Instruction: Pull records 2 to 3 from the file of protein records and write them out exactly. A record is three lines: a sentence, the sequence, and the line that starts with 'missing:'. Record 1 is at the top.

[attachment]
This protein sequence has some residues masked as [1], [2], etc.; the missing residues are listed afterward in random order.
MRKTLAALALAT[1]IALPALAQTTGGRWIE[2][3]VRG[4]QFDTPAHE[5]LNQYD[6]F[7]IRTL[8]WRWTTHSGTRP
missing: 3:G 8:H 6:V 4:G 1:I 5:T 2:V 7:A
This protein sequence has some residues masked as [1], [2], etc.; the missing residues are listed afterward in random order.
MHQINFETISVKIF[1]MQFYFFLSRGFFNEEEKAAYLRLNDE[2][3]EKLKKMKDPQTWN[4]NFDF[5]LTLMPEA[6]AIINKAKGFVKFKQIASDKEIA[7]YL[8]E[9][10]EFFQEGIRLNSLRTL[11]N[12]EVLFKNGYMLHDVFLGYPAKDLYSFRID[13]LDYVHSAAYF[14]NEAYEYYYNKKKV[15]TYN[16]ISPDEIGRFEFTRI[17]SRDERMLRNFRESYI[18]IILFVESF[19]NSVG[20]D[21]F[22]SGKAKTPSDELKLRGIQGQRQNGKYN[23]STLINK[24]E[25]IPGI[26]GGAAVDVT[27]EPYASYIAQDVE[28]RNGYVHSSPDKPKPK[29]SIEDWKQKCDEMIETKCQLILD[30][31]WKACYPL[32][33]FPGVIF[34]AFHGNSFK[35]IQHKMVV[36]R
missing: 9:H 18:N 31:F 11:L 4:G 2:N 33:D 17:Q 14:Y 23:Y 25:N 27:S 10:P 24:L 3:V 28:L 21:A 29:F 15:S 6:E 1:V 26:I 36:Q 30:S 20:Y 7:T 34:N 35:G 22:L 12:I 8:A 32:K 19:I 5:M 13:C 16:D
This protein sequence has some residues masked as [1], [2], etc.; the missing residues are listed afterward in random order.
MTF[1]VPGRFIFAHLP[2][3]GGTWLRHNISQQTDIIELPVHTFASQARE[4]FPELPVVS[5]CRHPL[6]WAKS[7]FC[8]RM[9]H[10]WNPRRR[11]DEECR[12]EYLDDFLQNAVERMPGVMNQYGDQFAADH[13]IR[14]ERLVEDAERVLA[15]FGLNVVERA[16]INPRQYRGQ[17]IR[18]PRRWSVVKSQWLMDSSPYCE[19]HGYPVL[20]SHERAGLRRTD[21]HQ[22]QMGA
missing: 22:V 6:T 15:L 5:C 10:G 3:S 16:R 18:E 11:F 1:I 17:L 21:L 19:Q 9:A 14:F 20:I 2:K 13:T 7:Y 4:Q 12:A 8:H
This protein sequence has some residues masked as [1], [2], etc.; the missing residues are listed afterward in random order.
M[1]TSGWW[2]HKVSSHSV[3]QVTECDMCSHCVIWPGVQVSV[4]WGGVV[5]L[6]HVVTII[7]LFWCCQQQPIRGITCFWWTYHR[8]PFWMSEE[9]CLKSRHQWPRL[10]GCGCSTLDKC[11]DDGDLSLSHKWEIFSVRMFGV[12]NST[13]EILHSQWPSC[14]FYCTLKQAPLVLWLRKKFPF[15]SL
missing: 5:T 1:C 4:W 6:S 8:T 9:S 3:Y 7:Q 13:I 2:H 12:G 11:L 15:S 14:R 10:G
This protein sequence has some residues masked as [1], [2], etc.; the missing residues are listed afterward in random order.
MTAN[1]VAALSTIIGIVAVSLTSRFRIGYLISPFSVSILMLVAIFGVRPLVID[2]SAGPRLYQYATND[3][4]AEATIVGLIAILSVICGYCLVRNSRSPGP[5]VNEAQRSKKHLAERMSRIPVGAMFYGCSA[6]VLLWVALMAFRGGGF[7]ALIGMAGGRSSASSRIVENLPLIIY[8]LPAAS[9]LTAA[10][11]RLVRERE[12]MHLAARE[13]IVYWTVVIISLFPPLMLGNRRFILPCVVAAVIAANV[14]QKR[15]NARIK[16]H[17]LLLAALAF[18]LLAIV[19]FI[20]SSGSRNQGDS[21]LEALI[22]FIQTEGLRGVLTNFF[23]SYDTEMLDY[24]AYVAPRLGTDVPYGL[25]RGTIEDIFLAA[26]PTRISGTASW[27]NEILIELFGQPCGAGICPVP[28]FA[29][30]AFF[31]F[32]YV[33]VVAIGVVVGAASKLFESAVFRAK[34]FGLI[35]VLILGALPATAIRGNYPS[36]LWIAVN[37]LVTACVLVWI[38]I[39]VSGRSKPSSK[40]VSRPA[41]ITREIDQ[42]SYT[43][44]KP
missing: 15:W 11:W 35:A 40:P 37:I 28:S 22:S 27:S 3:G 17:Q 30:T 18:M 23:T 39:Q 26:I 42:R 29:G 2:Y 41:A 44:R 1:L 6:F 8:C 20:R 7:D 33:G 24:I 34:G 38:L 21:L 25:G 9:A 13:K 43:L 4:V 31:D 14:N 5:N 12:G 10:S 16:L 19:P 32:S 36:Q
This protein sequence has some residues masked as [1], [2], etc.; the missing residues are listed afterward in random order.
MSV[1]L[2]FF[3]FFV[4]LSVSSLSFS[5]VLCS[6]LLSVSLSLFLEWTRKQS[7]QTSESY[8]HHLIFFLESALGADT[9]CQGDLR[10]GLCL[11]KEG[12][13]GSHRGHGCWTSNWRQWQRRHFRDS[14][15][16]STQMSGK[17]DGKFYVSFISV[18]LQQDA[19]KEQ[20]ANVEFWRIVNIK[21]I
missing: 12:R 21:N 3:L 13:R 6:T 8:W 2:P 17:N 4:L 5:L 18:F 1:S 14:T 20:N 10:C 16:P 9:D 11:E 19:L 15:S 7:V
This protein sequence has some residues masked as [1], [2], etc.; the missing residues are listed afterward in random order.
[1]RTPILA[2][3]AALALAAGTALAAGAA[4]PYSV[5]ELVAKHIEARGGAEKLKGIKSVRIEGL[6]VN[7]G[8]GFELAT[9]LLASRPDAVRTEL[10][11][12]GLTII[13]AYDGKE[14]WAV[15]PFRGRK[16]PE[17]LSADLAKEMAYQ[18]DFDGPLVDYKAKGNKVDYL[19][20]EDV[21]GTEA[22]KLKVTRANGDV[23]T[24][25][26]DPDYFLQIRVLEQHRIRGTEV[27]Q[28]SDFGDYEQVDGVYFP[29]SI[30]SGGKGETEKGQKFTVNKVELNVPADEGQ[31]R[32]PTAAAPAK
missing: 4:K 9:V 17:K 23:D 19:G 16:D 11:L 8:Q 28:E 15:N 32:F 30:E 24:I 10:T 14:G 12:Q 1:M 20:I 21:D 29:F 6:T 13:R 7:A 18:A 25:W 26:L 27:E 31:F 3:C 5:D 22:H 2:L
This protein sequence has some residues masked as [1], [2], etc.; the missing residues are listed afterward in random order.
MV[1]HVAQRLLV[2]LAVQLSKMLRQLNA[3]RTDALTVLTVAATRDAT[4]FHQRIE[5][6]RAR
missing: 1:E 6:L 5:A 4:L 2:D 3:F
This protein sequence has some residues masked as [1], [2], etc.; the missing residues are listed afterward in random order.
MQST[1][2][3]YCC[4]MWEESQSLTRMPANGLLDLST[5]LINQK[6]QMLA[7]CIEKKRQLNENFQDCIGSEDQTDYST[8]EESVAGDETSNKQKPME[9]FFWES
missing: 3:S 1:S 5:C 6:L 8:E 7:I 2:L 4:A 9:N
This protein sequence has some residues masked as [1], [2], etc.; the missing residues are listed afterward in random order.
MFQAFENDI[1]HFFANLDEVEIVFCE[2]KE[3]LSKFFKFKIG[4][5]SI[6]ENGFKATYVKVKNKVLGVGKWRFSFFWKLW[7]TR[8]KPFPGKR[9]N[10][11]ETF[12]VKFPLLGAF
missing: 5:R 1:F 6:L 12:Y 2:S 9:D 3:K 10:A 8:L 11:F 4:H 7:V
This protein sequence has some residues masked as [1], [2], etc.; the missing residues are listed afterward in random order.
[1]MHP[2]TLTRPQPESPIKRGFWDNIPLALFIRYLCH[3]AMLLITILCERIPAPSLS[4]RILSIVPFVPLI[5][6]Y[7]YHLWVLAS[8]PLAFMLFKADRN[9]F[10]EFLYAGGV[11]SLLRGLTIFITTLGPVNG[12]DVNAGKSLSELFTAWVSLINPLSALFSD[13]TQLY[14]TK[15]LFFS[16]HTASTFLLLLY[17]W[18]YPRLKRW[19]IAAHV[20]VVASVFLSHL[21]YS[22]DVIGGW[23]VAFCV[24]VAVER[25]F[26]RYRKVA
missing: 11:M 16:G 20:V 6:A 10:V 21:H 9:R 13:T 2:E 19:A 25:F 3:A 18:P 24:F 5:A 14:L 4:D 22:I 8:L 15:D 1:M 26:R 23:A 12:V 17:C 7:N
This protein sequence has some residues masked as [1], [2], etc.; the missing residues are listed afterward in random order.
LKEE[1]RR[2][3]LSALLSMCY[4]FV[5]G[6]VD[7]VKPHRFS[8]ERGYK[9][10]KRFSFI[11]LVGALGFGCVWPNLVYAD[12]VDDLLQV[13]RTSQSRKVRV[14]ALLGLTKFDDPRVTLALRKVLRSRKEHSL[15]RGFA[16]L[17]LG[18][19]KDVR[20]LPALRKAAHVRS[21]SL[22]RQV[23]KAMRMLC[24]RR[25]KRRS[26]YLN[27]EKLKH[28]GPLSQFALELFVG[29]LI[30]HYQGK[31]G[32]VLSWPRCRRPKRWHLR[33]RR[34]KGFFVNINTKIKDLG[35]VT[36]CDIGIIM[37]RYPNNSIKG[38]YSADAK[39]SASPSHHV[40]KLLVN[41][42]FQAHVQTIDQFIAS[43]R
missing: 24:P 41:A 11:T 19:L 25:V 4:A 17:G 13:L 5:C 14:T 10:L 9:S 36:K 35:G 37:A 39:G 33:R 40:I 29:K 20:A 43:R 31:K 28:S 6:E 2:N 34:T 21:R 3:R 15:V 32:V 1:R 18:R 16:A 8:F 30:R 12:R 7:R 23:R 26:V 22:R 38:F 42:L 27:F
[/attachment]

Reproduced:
This protein sequence has some residues masked as [1], [2], etc.; the missing residues are listed afterward in random order.
MHQINFETISVKIF[1]MQFYFFLSRGFFNEEEKAAYLRLNDE[2][3]EKLKKMKDPQTWN[4]NFDF[5]LTLMPEA[6]AIINKAKGFVKFKQIASDKEIA[7]YL[8]E[9][10]EFFQEGIRLNSLRTL[11]N[12]EVLFKNGYMLHDVFLGYPAKDLYSFRID[13]LDYVHSAAYF[14]NEAYEYYYNKKKV[15]TYN[16]ISPDEIGRFEFTRI[17]SRDERMLRNFRESYI[18]IILFVESF[19]NSVG[20]D[21]F[22]SGKAKTPSDELKLRGIQGQRQNGKYN[23]STLINK[24]E[25]IPGI[26]GGAAVDVT[27]EPYASYIAQDVE[28]RNGYVHSSPDKPKPK[29]SIEDWKQKCDEMIETKCQLILD[30][31]WKACYPL[32][33]FPGVIF[34]AFHGNSFK[35]IQHKMVV[36]R
missing: 9:H 18:N 31:F 11:L 4:G 2:N 33:D 17:Q 14:Y 23:Y 25:N 27:S 10:P 24:L 3:V 28:L 21:A 29:F 15:S 6:E 1:V 26:I 36:Q 30:S 20:Y 7:T 34:N 35:G 22:L 12:I 8:A 32:K 19:I 5:M 13:C 16:D
This protein sequence has some residues masked as [1], [2], etc.; the missing residues are listed afterward in random order.
MTF[1]VPGRFIFAHLP[2][3]GGTWLRHNISQQTDIIELPVHTFASQARE[4]FPELPVVS[5]CRHPL[6]WAKS[7]FC[8]RM[9]H[10]WNPRRR[11]DEECR[12]EYLDDFLQNAVERMPGVMNQYGDQFAADH[13]IR[14]ERLVEDAERVLA[15]FGLNVVERA[16]INPRQYRGQ[17]IR[18]PRRWSVVKSQWLMDSSPYCE[19]HGYPVL[20]SHERAGLRRTD[21]HQ[22]QMGA
missing: 22:V 6:T 15:L 5:C 10:G 3:S 16:R 18:E 11:F 1:I 17:L 21:L 19:Q 9:A 14:F 20:I 2:K 13:T 7:Y 4:Q 12:A 8:H